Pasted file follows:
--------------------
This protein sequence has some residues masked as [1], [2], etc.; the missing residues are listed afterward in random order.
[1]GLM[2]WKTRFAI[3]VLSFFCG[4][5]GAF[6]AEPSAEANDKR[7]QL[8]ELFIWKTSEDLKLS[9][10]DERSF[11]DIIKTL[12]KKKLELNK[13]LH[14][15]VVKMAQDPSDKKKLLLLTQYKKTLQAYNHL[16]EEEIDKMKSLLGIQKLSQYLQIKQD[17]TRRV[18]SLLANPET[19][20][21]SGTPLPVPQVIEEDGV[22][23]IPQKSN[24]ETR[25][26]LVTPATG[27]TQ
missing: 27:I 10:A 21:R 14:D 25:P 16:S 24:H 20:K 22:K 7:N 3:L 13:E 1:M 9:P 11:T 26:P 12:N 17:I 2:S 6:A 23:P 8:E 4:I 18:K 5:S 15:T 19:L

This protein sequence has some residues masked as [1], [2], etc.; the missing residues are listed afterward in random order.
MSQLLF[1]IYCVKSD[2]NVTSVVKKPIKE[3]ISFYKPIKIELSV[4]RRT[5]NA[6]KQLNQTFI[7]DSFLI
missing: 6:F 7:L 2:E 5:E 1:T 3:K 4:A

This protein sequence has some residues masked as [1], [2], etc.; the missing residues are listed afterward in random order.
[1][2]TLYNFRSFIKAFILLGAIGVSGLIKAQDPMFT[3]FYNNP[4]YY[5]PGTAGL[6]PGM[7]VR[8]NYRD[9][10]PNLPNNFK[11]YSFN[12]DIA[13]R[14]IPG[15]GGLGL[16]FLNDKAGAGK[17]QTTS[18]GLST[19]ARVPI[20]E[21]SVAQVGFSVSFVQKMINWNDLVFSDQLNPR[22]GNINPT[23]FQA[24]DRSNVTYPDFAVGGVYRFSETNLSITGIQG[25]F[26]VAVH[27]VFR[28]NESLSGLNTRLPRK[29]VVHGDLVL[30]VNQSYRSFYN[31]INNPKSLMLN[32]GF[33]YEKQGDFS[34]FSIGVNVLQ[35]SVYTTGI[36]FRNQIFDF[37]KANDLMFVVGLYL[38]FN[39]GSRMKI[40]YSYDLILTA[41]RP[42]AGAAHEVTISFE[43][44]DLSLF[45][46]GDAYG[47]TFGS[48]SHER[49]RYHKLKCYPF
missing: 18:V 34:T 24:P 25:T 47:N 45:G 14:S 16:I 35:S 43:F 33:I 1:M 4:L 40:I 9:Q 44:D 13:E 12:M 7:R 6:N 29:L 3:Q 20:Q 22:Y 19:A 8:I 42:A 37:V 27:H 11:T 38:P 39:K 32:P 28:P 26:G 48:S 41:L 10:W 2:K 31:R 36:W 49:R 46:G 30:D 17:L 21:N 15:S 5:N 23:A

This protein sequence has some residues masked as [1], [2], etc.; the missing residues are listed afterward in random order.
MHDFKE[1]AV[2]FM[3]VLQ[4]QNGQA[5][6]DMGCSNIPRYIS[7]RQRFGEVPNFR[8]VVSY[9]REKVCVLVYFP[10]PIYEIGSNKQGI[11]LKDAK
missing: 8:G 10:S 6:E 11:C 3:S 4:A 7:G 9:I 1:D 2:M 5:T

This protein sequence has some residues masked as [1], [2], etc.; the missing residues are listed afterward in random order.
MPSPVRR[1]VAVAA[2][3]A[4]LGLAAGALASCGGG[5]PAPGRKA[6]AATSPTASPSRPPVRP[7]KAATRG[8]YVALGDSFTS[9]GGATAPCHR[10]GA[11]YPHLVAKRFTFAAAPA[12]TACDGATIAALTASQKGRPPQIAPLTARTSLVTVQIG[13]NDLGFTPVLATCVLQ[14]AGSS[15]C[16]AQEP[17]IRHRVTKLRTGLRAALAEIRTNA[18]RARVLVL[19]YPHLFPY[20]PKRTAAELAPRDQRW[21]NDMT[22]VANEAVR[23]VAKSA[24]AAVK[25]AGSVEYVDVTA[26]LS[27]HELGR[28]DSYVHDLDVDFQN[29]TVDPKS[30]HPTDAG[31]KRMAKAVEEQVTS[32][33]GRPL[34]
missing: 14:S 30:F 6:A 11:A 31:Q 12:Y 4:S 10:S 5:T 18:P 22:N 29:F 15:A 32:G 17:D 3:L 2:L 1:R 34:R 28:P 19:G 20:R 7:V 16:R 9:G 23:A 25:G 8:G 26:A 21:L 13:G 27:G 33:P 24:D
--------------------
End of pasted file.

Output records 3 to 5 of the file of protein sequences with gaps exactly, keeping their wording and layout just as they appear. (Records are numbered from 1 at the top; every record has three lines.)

This protein sequence has some residues masked as [1], [2], etc.; the missing residues are listed afterward in random order.
[1][2]TLYNFRSFIKAFILLGAIGVSGLIKAQDPMFT[3]FYNNP[4]YY[5]PGTAGL[6]PGM[7]VR[8]NYRD[9][10]PNLPNNFK[11]YSFN[12]DIA[13]R[14]IPG[15]GGLGL[16]FLNDKAGAGK[17]QTTS[18]GLST[19]ARVPI[20]E[21]SVAQVGFSVSFVQKMINWNDLVFSDQLNPR[22]GNINPT[23]FQA[24]DRSNVTYPDFAVGGVYRFSETNLSITGIQG[25]F[26]VAVH[27]VFR[28]NESLSGLNTRLPRK[29]VVHGDLVL[30]VNQSYRSFYN[31]INNPKSLMLN[32]GF[33]YEKQGDFS[34]FSIGVNVLQ[35]SVYTTGI[36]FRNQIFDF[37]KANDLMFVVGLYL[38]FN[39]GSRMKI[40]YSYDLILTA[41]RP[42]AGAAHEVTISFE[43][44]DLSLF[45][46]GDAYG[47]TFGS[48]SHER[49]RYHKLKCYPF
missing: 18:V 34:T 24:P 25:T 47:N 45:G 14:S 16:I 35:S 43:F 33:I 1:M 4:L 40:I 9:Q 44:D 13:E 12:M 7:R 6:N 29:L 3:Q 20:Q 22:Y 19:A 8:I 42:A 37:V 27:H 11:T 38:P 39:K 32:P 28:P 26:G 48:S 41:L 10:W 2:K 31:R 36:W 49:R 46:G 30:D 17:L 21:N 15:S 5:N 23:A

This protein sequence has some residues masked as [1], [2], etc.; the missing residues are listed afterward in random order.
MHDFKE[1]AV[2]FM[3]VLQ[4]QNGQA[5][6]DMGCSNIPRYIS[7]RQRFGEVPNFR[8]VVSY[9]REKVCVLVYFP[10]PIYEIGSNKQGI[11]LKDAK
missing: 8:G 10:S 6:E 11:C 3:S 4:A 7:G 9:I 1:D 2:M 5:T

This protein sequence has some residues masked as [1], [2], etc.; the missing residues are listed afterward in random order.
MPSPVRR[1]VAVAA[2][3]A[4]LGLAAGALASCGGG[5]PAPGRKA[6]AATSPTASPSRPPVRP[7]KAATRG[8]YVALGDSFTS[9]GGATAPCHR[10]GA[11]YPHLVAKRFTFAAAPA[12]TACDGATIAALTASQKGRPPQIAPLTARTSLVTVQIG[13]NDLGFTPVLATCVLQ[14]AGSS[15]C[16]AQEP[17]IRHRVTKLRTGLRAALAEIRTNA[18]RARVLVL[19]YPHLFPY[20]PKRTAAELAPRDQRW[21]NDMT[22]VANEAVR[23]VAKSA[24]AAVK[25]AGSVEYVDVTA[26]LS[27]HELGR[28]DSYVHDLDVDFQN[29]TVDPKS[30]HPTDAG[31]KRMAKAVEEQVTS[32][33]GRPL[34]
missing: 14:S 30:F 6:A 11:A 31:Q 12:Y 4:S 10:S 5:T 18:P 22:N 29:F 15:A 32:G 17:D 3:L 2:L 1:R 34:R 28:P 19:G 20:R 7:V 16:R 9:G 23:A 25:G 8:G 26:A 21:L 13:G 27:G 33:P 24:D